PITTSBURGH (AP) -There's nothing small about Pitt's massive DeJuan Blair, whose hard-to-move body and uncanny ability to track down offensive rebounds make him one of the nation's toughest players to defend.
Blair is undersized for a major college center at 6-foot-7, but makes up for his lack of height with exceptional instincts, the wingspan of a corporate jet and 250-plus pounds of muscular bulk. He is easily the nation's best offensive rebounder.
``He's a nightmare for every single coach in the country,'' UConn's Jim Calhoun said.
Count Blair's own coach, Jamie Dixon, among those who worry about him the most.
Blair requires so much attention from opposing teams - occupying the middle of the floor and keeping possession after possession going with his rebounding - Pitt (28-4) isn't the same team when he's not playing. That's become a more regular occurrence since Calhoun complained last month after the first of two losses to Pitt that Blair and the Panthers are overly physical, creating space to rebound with pushes and well-placed elbows.
r losses this season, including last week's Big East quarterfinal defeat to rival West Virginia, Blair was in foul trouble. When Blair and his 15.6 points and 12.2 rebounds per game aren't on the floor, Pitt isn't the same team.
His teammates know it, too, which is why co-captain Sam Young sat down with Blair after the Big East tournament and all but pleaded with him to stay out of foul trouble. The Panthers open NCAA play against 16th-seeded East Tennessee State (23-10) in Dayton on Friday afternoon.
``I think the main thing I talked to DeJuan about is making sure he stays on the floor,'' said Young, Pitt's leading scorer with an 18.7-points per game average. ``When he gets in foul trouble, that pretty much takes a lot away from us as a team. A lot of guys are put in a position where they've got to figure out how to make up what we lack as a team when he is out.''
It's evident what Blair means to the Panthers. Their 78.0 scoring average is easily the best of the eight Pitt teams that have gone to every NCAA tournament since 2002, yet that average dropped to 63.0 in their four losses.
Young didn't suggest that Blair dog it on the defensive end to keep from getting in foul trouble, but he emphasized to Blair that any points allowed defensively can be redeemed on the other end of the floor.
can just come right back down and score on them. If you don't score, you're going to get the rebound. So we need you in the game, point blank.''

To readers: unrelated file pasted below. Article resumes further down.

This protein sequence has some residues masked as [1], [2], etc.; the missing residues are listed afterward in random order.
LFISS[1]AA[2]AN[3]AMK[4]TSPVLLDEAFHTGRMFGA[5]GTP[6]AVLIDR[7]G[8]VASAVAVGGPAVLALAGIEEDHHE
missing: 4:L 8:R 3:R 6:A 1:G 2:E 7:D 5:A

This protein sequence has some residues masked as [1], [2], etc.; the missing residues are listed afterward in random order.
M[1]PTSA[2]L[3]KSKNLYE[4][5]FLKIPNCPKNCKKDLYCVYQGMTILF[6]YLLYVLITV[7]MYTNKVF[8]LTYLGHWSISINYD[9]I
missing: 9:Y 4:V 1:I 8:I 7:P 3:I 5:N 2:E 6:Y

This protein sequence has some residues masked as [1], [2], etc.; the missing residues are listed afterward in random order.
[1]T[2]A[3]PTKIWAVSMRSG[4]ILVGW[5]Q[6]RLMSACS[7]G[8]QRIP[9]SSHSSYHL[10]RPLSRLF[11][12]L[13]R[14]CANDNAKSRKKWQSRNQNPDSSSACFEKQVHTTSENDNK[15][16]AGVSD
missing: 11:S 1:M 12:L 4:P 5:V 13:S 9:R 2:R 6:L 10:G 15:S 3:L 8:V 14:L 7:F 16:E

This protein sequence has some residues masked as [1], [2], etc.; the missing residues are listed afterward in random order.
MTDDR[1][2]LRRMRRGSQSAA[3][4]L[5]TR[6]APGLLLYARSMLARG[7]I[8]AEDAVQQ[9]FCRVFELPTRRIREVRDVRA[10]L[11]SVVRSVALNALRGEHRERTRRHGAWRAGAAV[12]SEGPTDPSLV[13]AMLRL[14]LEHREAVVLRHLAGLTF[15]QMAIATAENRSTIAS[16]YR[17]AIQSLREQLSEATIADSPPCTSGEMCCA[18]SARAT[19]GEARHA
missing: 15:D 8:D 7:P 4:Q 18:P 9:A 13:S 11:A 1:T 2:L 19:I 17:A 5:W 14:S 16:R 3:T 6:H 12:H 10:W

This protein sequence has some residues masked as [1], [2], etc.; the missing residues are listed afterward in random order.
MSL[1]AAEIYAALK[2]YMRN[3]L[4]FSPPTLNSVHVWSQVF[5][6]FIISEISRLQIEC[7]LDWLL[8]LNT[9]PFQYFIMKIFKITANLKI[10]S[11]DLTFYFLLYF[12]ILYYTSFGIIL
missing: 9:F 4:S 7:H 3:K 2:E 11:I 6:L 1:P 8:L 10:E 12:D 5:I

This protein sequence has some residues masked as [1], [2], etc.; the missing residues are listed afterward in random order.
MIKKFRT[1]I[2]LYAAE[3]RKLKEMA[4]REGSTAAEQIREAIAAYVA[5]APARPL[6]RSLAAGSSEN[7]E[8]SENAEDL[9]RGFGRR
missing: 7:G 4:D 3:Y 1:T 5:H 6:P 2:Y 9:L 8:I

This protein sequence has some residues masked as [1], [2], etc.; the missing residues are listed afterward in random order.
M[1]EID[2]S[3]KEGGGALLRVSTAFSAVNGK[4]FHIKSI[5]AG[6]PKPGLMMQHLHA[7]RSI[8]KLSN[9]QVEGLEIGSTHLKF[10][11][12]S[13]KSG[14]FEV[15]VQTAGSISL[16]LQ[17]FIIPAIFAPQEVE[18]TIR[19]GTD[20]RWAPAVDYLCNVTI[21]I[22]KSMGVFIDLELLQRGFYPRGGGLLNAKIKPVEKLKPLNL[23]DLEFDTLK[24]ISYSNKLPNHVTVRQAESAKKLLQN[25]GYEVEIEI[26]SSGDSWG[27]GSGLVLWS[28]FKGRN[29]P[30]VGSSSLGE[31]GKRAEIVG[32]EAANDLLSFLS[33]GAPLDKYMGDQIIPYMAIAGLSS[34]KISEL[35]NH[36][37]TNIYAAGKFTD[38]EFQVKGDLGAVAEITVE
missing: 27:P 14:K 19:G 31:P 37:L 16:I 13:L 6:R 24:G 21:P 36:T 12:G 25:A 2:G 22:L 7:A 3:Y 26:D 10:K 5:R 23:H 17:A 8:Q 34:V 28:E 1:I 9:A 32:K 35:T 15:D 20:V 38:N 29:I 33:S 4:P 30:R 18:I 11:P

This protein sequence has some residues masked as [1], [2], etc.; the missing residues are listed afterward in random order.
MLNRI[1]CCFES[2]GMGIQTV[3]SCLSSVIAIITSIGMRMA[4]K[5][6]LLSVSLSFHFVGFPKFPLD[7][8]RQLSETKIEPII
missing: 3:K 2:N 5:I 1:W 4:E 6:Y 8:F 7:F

Blair has been on the bench more than usual in three of Pitt's last five games, and he showed his exasperation with his foul predicament after the 74-60 loss to West Virginia, which Pitt beat twice by double-digit margins during the season.
``The refs, they have it out for me, I guess,'' said Blair, the Big East co-player of the year with UConn center Hasheem Thabeet. ``They want to get DeJuan Blair out of game.'' Blair has since backed off such talk, no doubt aware it can't help in the win-or-else stage of the season.
``I don't want to talk about the officiating,'' said Blair, who provides much of Pitt's renowned toughness. ``I don't know the refs, but hopefully they're good and they're cool. So I should be cool.''
Pitt is top-seeded in its region for the first time in school history, and there is considerable pressure on a team that was twice ranked No. 1 this season to end its string of NCAA disappointments.
Despite putting together seasons of 29, 28, 31, 20, 25, 29 and 27 victories since 2002, the Panthers have not advanced beyond the NCAA round of 16. Their one and only Final Four appearance came in 1941, when the NCAA tournament was a blip on the sporting map.
t important factor in determining whether this is the Pitt team that finally threatens to win a national title.
Earlier this season, Dixon said a Panthers breakthrough is important because a national championship ``puts you on a different level. That separates you. We need to win one to put ourselves on the same level with those schools that have.''
Nobody needs to tell Dixon that the Panthers probably can't do it if Blair is sitting beside him on the bench.
``He definitely agreed with me and said he's going to make sure he stays in the game,'' Young said.

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